Frantz Fanon: Understanding Colonialism

Tre Tellor, Contributor

“Colonialism is not a thinking machine, nor a body endowed with reasoning faculties. It is violence in its natural state, and it will only yield when confronted with greater violence.” 

These words are from Martiniquais psychiatrist and political philosopher Frantz Fanon, in “On Violence”, the fifth chapter of his book, Wretched of the Earth. Too often, the discussion around Black History Month focuses on a specific set of people whose histories have been made palatable to a white audience. Fanon’s writing, however, confronts the brutality of colonialism in complete honesty. 

Fanon was born on the French colonial island of Martinique, with both his parents’ being the descendants of African slaves. Due to his family’s middle-class status, he was able to attend a prestigious high school on the island. After high school, Fanon studied in Lyon, France and became a psychiatrist. While in France, Fanon wrote Black Skin, White Masks, a book focused on the psychological effects of racism and colonialism in 1952. As the Algerian revolution began in 1954, Fanon went to Algeria and worked as a psychiatrist, treating French soldiers who had tortured and brutalized Algerians in the war as well as the Algerians who they had tortured. Fanon later quit and focused his energy on helping the Algerian people to win their war of decolonization against France. 

It was Algeria that particularly influenced Fanon when he wrote: “On Violence.” After witnessing the brutal treatment of Algerians in their struggle for decolonization, it is only reasonable that Fanon came to accept violence as the only effective answer to the violence of colonialism. Fanon argues that colonial violence is the result of colonizers’ racist attitudes and subsequent dehumanization of the colonized, which “turns him into an animal.” This creates a sense of anxiety and dread in the colonizer, who knows that at any minute, the colonized might lash out and take back what is rightfully theirs. The anxiety then results in the violence that we know all too well is a part of colonialism. Fanon also argues. However, that violence for the colonized can be cathartic and allow the colonized to finally free themselves “from [their] inferiority complex and from [their] despair and inaction; it makes [them] fearless and restores [their] self-respect.”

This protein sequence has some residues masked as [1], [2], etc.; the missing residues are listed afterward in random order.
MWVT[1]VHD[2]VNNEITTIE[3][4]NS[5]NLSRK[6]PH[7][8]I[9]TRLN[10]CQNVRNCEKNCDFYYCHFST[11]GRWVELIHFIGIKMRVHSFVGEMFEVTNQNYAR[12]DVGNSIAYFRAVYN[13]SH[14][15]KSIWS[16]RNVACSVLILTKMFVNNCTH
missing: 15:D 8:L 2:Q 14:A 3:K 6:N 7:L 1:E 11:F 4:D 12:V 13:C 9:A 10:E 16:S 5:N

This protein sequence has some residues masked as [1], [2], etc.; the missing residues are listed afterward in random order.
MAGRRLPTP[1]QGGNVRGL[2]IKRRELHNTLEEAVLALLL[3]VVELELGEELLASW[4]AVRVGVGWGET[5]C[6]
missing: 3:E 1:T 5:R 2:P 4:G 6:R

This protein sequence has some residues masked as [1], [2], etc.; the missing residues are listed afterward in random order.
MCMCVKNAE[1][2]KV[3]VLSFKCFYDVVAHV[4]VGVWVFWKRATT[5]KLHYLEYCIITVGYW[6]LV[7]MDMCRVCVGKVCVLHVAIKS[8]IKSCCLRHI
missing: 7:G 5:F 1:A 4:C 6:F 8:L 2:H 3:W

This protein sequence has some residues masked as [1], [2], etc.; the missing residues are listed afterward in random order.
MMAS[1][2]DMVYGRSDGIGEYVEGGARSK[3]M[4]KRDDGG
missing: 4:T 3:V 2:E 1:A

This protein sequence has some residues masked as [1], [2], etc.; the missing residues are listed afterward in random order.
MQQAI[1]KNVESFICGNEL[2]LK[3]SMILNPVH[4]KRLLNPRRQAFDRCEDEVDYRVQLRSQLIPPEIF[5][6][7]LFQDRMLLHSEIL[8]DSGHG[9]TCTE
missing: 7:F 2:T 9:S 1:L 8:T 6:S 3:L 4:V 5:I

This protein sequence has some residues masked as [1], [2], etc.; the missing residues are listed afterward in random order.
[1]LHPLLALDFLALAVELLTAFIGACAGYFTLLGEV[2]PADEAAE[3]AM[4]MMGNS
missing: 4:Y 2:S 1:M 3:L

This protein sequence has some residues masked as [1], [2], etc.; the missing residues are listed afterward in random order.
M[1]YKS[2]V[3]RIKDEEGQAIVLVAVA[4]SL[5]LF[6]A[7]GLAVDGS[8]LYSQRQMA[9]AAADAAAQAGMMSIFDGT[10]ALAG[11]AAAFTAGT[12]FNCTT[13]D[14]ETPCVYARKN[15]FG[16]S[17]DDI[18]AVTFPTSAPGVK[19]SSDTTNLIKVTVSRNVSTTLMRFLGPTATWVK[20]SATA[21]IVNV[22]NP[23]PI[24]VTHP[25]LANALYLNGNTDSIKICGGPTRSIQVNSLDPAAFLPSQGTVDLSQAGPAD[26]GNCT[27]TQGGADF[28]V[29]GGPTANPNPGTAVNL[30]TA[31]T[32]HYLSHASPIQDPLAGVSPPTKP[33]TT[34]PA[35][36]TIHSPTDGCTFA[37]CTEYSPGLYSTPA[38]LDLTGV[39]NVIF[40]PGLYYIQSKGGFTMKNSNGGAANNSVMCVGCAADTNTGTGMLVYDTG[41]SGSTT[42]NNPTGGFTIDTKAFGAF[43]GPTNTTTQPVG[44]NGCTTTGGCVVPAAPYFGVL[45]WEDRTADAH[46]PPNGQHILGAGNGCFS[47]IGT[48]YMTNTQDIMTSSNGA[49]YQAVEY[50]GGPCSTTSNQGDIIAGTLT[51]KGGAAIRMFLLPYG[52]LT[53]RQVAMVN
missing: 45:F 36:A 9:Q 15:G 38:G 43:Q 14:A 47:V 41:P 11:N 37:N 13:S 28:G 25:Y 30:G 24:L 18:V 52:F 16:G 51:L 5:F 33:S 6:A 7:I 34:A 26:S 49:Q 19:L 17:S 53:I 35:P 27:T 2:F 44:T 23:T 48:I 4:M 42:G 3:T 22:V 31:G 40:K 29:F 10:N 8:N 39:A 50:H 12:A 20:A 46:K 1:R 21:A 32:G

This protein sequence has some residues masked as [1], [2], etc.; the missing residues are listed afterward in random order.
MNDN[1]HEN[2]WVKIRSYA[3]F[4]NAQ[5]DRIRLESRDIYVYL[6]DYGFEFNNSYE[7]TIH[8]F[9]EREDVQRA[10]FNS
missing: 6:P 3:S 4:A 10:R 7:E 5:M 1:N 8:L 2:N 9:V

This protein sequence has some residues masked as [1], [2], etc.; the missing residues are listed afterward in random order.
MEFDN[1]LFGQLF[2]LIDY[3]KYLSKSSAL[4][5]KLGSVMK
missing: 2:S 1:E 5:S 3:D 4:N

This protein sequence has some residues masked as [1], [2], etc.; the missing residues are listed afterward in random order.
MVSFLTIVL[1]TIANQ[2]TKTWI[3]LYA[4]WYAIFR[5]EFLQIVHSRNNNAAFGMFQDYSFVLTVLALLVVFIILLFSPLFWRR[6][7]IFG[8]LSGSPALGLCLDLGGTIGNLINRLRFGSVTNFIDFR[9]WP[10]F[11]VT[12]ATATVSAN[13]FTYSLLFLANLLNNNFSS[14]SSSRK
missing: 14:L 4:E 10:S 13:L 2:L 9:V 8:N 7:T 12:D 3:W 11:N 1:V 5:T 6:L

While I personally do not see violence as a relevant or realistic answer to the problems of Black people in America today, it was the answer for many people across the African continent who wished to liberate themselves. While the contexts are different, many similarities can be drawn in Fanon’s work between the occupied colonies in Africa and the urban neighborhoods occupied by police who don’t live anywhere near the neighborhood they patrol. Fanon’s work speaks the uncomfortable pragmatic truth to power in his context. For that, he deserves to be remembered on every Black History Month.